The Nigerian Ports Authority explained that it charges operators in dollars because shipping is an international business and the dollar is the globally recognized currency.

NPA's Acting General Manager of Corporate and Strategic Communications, Ms. Sarah Ballah, recently explained in a chat with The punch.

In a bid to reduce pressure on the naira, the Economic and Financial Crimes Commission has assembled a special task force of 7,000 men in its 14 zonal commands to crack down on private organizations collecting dollars as a means of payment in the country.

Spokesperson of the anti-corruption agency, Dele Oyewale, in a statement in Abuja, said the commission had called out owners of private universities and other schools that charge bribes in dollars.

The naira is in freefall due to the shortage of dollars in the country.

The exchange rate for cargo clearance rose from 952/$/$ in January to 1,447/$ on Saturday.

According to the NPA spokesperson, the agency charges in dollars because most of the transactions it carries out are international.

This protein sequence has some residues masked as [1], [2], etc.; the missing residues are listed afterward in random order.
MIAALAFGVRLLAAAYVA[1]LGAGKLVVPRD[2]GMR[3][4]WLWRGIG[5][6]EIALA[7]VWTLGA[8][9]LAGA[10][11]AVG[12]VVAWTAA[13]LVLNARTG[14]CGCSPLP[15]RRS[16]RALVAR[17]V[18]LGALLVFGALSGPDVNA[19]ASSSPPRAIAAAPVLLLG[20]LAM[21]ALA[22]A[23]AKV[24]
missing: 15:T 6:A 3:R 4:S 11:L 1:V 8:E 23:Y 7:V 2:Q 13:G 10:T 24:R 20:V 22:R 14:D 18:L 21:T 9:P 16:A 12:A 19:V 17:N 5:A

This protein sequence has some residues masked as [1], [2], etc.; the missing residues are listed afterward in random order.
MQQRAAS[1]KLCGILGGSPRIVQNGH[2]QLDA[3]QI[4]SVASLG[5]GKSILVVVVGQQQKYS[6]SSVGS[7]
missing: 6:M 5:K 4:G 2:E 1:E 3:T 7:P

“Firstly, NPA transactions are international because maritime business is international. And as we are dealing with an international community, some transactions have to be made based on the internationally accepted medium of exchange. The dollar is a common means of international exchange.

“What the government said was for local commercial transactions. There is no way to use naira to buy something in Europe. And some of the things that the NPA does, like buying ships and things like that, are done in dollars because we are dealing with an international community,” she said.

He added that barge operators could pay in dollars or dollar equivalents.

“However, there are some transactions that the NPA undertakes like barge operations and so on, they are charged in dollars because it is the same thing that applies, but they can pay the equivalent in naira based on the existing exchange rate. Therefore, I do not believe that this directive will affect all NPA transactions,” he concluded.

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